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A Brief History of Toilets: Waste Disposal Through the Ages

By some measure, toilets are a fairly recent innovation. Humans and their ancestors have been eliminating waste for millions of years, after all, and the first toilets only appeared around five thousand years ago.

Still, that makes the toilet nearly as old as human civilization itself. As early humans began living together in larger and larger groups, an organized system for waste disposal quickly became a necessity. The original and most important purpose of a toilet was the promotion of hygiene, and that’s as true today as it was in 2800 BC.

The first toilets

The earliest known toilets were found in the Indus Valley Civilization in northwestern India and Pakistan, dating to around 2800 BC. The indoor toilet was still a few thousand years away, so these were built into the outside of homes and had vertical chutes that emptied into cesspits or street drains. These toilets served the simple but valuable purpose of carrying waste away from homes.

Roman public toilets

Ancient Rome employed flowing water toilets as part of some public bath houses. Roman public toilets were often elevated to chair height and are thought to have been used in a sitting position. While Roman toilets did keep waste out of the streets, their hygiene left something to be desired. Historians believe that the Romans likely wiped themselves with a sponge or stick, which, like the toilet itself, was shared by everyone. Yikes.

Han China pig toilets

Starting around 200 BC, during China’s Han Dynasty, rural areas often employed pig toilets. As the name implies, a pig toilet involves an outhouse that is placed over a pigsty, into which it deposits its waste. The pigs would then eat the waste in addition to their other food. Pig toilets were an efficient waste disposal system for areas without plumbing infrastructure, but one imagines the pigs would have preferred just about any other solution.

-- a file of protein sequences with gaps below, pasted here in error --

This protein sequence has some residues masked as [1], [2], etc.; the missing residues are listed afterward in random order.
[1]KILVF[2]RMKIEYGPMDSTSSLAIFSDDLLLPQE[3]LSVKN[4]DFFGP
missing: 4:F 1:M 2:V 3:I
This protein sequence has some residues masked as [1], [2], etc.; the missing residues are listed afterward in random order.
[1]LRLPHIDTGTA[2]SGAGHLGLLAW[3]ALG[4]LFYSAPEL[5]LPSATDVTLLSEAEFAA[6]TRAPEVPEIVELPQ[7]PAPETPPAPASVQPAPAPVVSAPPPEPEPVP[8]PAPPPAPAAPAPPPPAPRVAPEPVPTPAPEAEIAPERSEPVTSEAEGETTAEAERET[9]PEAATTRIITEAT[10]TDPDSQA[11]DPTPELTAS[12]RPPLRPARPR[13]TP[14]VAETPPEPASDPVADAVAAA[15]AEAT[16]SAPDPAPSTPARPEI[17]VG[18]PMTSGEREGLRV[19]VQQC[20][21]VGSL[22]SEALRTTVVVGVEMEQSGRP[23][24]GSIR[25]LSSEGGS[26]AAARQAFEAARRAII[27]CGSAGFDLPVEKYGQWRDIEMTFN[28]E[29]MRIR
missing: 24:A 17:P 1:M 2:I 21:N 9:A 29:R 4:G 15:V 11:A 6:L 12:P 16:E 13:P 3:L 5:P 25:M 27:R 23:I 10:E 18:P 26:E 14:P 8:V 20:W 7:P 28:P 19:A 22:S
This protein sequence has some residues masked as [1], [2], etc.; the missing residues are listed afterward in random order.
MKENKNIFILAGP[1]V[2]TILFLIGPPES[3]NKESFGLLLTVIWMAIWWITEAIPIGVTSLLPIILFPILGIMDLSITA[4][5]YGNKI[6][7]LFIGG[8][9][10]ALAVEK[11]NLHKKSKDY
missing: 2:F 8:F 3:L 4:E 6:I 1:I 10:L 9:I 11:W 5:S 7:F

“Garderobe” was the common name for a toilet room in a medieval European castle. Originally meaning simply “small room,” the word eventually became a euphemism for the toilet because our ancestors were just as uncomfortable talking about their bathroom habits as we are. Garderobes were constructed to stick out over the edge of a castle structure and deposit their waste directly into the castle moat or an adjacent river. Great for castle hygiene, perhaps, but not so much for the town downstream.

Chamber pots

The chamber pot, common in post-medieval Europe, in some ways feels like a step backward in terms of toilet technology. It was, quite simply, a pot. That’s it. As the name implies, it was kept in a personal chamber or bedroom and used to eliminate waste. Once it was full (or, hopefully, before) it would be carried to a central latrine and emptied. The chamber pot reflected a growing need in toilet evolution: convenience. Keeping a pot in your chamber meant not having walk over cold castle floors (or worse, outdoors) in the middle of the night. 

Water closets

Around 1850 in Europe, we see the development of what would eventually become the modern bathroom: the indoor water closet. It came about as a result of two major developments: running water and middle-class homes with enough space for a room devoted entirely to waste elimination. The water closet used a plumbing innovation called the “S-trap” to create a one-way waste elimination system, preventing foul odors from sewers from traveling up the pipes into a home.

The flush toilet